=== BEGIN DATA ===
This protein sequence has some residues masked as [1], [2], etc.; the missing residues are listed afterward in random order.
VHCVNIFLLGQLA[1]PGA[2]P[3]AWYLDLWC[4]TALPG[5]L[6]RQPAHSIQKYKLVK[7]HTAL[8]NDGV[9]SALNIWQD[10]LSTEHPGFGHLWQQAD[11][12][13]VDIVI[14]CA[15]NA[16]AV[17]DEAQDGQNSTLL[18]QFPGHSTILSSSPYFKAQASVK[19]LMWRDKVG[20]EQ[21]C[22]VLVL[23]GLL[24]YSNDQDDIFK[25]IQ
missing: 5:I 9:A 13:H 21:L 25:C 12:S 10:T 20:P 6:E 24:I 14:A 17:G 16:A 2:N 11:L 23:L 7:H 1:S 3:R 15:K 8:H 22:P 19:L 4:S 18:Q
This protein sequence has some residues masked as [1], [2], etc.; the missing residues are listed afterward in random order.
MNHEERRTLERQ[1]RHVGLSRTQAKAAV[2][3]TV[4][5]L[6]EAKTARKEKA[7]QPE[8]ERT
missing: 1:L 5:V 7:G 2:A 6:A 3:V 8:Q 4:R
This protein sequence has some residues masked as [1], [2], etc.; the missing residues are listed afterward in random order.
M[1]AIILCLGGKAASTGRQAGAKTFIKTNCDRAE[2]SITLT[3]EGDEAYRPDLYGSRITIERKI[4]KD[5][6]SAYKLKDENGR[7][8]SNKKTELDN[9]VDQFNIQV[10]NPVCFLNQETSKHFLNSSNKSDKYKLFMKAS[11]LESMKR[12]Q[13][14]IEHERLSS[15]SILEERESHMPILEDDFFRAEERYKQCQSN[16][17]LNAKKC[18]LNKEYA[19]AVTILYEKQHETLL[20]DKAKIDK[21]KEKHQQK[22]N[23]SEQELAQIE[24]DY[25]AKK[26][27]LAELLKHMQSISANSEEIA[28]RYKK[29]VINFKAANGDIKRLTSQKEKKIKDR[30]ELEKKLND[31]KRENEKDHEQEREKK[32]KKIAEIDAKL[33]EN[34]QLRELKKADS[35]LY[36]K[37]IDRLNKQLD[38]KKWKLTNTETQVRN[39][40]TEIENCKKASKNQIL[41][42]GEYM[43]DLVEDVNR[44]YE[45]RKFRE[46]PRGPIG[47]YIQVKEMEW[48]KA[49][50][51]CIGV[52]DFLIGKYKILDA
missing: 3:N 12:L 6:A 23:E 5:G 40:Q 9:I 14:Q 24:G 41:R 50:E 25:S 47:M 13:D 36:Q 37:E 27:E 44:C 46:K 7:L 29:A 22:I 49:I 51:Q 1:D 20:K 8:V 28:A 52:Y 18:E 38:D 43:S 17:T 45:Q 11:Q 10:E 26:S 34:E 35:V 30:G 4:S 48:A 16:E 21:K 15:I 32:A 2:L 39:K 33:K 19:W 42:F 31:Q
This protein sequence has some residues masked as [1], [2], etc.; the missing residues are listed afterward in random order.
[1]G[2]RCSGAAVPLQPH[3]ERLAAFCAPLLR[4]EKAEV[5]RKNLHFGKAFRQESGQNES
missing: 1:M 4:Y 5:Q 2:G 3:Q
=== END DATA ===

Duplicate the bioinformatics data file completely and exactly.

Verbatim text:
This protein sequence has some residues masked as [1], [2], etc.; the missing residues are listed afterward in random order.
VHCVNIFLLGQLA[1]PGA[2]P[3]AWYLDLWC[4]TALPG[5]L[6]RQPAHSIQKYKLVK[7]HTAL[8]NDGV[9]SALNIWQD[10]LSTEHPGFGHLWQQAD[11][12][13]VDIVI[14]CA[15]NA[16]AV[17]DEAQDGQNSTLL[18]QFPGHSTILSSSPYFKAQASVK[19]LMWRDKVG[20]EQ[21]C[22]VLVL[23]GLL[24]YSNDQDDIFK[25]IQ
missing: 5:I 9:A 13:H 21:L 25:C 12:S 10:T 20:P 6:E 24:I 14:A 17:G 16:A 2:N 11:L 23:L 7:H 1:S 3:R 15:K 8:H 22:P 19:L 4:S 18:Q
This protein sequence has some residues masked as [1], [2], etc.; the missing residues are listed afterward in random order.
MNHEERRTLERQ[1]RHVGLSRTQAKAAV[2][3]TV[4][5]L[6]EAKTARKEKA[7]QPE[8]ERT
missing: 1:L 5:V 7:G 2:A 6:A 3:V 8:Q 4:R
This protein sequence has some residues masked as [1], [2], etc.; the missing residues are listed afterward in random order.
M[1]AIILCLGGKAASTGRQAGAKTFIKTNCDRAE[2]SITLT[3]EGDEAYRPDLYGSRITIERKI[4]KD[5][6]SAYKLKDENGR[7][8]SNKKTELDN[9]VDQFNIQV[10]NPVCFLNQETSKHFLNSSNKSDKYKLFMKAS[11]LESMKR[12]Q[13][14]IEHERLSS[15]SILEERESHMPILEDDFFRAEERYKQCQSN[16][17]LNAKKC[18]LNKEYA[19]AVTILYEKQHETLL[20]DKAKIDK[21]KEKHQQK[22]N[23]SEQELAQIE[24]DY[25]AKK[26][27]LAELLKHMQSISANSEEIA[28]RYKK[29]VINFKAANGDIKRLTSQKEKKIKDR[30]ELEKKLND[31]KRENEKDHEQEREKK[32]KKIAEIDAKL[33]EN[34]QLRELKKADS[35]LY[36]K[37]IDRLNKQLD[38]KKWKLTNTETQVRN[39][40]TEIENCKKASKNQIL[41][42]GEYM[43]DLVEDVNR[44]YE[45]RKFRE[46]PRGPIG[47]YIQVKEMEW[48]KA[49][50][51]CIGV[52]DFLIGKYKILDA
missing: 3:N 12:L 6:A 23:E 5:G 40:Q 9:I 14:Q 24:G 41:R 50:E 25:S 47:M 13:D 36:Q 37:E 27:E 44:C 46:K 7:L 29:A 22:I 49:I 51:Q 1:D 20:K 8:V 28:A 52:Y 18:E 38:D 43:S 17:T 45:Q 11:Q 10:E 26:S 34:E 35:V 30:G 4:S 48:A 16:E 21:K 15:I 32:A 2:L 39:K 33:K 19:W 42:F 31:Q
This protein sequence has some residues masked as [1], [2], etc.; the missing residues are listed afterward in random order.
[1]G[2]RCSGAAVPLQPH[3]ERLAAFCAPLLR[4]EKAEV[5]RKNLHFGKAFRQESGQNES
missing: 1:M 4:Y 5:Q 2:G 3:Q